- "interdisciplinary co-operation, extending outside university departments if possible towards collaborative inquiry with the whole of society;
- vaster and vaster accumulations of evidence 'preferably in machine readable form,' using Automated Data Processing;
- international co-operation on all levels; and
- more rigorous application of more standardized standards of research, publication and training."
Some of the research fields which Christiansen lists as being currently involved in Viking era research are
- Landscape achaeology
- Various dating procedures such as tephrochronology, accelerator mass spectometry, as well as older carbon -14 dating, DNA sampling as well as blood-typing, and computerized correspondence analysis.
- older fields of study like linguistics, philology, runology, straight achaeology, marine archaeology as well as the oldest literary studies of sagas, poetry, etc.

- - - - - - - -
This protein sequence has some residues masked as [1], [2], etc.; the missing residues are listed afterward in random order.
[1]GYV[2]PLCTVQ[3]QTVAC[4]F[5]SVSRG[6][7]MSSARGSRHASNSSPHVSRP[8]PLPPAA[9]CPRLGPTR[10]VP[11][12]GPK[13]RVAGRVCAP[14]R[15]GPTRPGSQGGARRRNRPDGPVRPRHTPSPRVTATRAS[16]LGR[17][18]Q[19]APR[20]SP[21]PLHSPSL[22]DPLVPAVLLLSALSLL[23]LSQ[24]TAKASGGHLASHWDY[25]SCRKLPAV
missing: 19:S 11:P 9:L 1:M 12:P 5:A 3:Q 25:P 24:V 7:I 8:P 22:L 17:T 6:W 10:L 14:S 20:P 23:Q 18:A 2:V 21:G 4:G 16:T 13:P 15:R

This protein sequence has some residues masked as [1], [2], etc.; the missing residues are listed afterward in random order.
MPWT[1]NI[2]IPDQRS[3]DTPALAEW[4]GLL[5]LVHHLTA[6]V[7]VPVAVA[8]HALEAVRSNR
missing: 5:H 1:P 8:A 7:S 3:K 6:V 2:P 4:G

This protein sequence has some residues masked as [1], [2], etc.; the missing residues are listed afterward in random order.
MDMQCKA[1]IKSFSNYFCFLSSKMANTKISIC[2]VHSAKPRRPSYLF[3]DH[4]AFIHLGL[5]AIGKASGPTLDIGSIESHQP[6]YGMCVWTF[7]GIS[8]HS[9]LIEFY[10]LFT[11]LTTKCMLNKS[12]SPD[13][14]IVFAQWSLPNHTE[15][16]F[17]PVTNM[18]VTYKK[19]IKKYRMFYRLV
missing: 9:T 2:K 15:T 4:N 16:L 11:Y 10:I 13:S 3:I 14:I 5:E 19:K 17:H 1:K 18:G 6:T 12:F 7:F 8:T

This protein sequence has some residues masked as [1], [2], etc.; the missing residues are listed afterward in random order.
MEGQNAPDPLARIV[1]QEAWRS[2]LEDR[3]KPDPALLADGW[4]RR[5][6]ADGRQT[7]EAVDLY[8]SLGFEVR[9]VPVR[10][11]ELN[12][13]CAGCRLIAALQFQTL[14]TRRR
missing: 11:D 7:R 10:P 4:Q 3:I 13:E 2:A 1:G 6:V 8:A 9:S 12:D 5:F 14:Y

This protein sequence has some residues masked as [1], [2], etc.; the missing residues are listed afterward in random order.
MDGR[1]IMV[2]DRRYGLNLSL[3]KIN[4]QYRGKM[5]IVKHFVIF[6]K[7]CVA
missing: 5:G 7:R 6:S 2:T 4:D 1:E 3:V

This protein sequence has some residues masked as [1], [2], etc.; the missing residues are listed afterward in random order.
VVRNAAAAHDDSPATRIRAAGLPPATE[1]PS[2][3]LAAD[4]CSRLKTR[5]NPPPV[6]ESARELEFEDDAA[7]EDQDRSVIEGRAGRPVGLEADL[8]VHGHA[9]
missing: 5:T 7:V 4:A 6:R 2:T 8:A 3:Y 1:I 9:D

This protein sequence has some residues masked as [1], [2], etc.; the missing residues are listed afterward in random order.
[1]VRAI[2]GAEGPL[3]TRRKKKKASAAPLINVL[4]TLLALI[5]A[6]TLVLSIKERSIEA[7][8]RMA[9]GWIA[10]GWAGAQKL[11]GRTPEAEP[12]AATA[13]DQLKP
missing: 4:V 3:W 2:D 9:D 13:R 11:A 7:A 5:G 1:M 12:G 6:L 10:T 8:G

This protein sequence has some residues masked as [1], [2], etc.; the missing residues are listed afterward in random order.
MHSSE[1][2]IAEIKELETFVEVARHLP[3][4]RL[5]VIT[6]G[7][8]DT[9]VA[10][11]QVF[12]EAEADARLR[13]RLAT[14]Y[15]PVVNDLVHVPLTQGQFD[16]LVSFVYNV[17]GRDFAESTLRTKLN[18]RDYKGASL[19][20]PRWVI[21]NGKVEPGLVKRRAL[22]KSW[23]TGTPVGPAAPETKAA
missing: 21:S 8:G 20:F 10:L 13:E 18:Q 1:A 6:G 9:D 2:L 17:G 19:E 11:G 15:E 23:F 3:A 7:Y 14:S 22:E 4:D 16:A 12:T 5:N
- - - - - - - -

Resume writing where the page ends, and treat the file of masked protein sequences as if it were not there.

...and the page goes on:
Ásatrú in the USA started to organize itself under Stephen McNallan in 1973. The original thought by most at the time was that "if we reconstruct the heathen religion, we will regain our noble spiritual heritage much in the same manner as those of American Indian or African rootstock." It was a noble effort which by luck and the perseverance of the adherents to the Ása-faith has now lasted more than 30 years. Not everything has been a failure by a long shot. Groups and organizations have come and gone including the original Ásatrú Free Assembly, and some groups continue to meet annually for the modern re-creation of the ancient Norse blót. New information regarding the modern version of heathenry has been written down and much of it is available on the internet either for free or at a nominal cost barely covering the printing of the material: the concerted effort continues.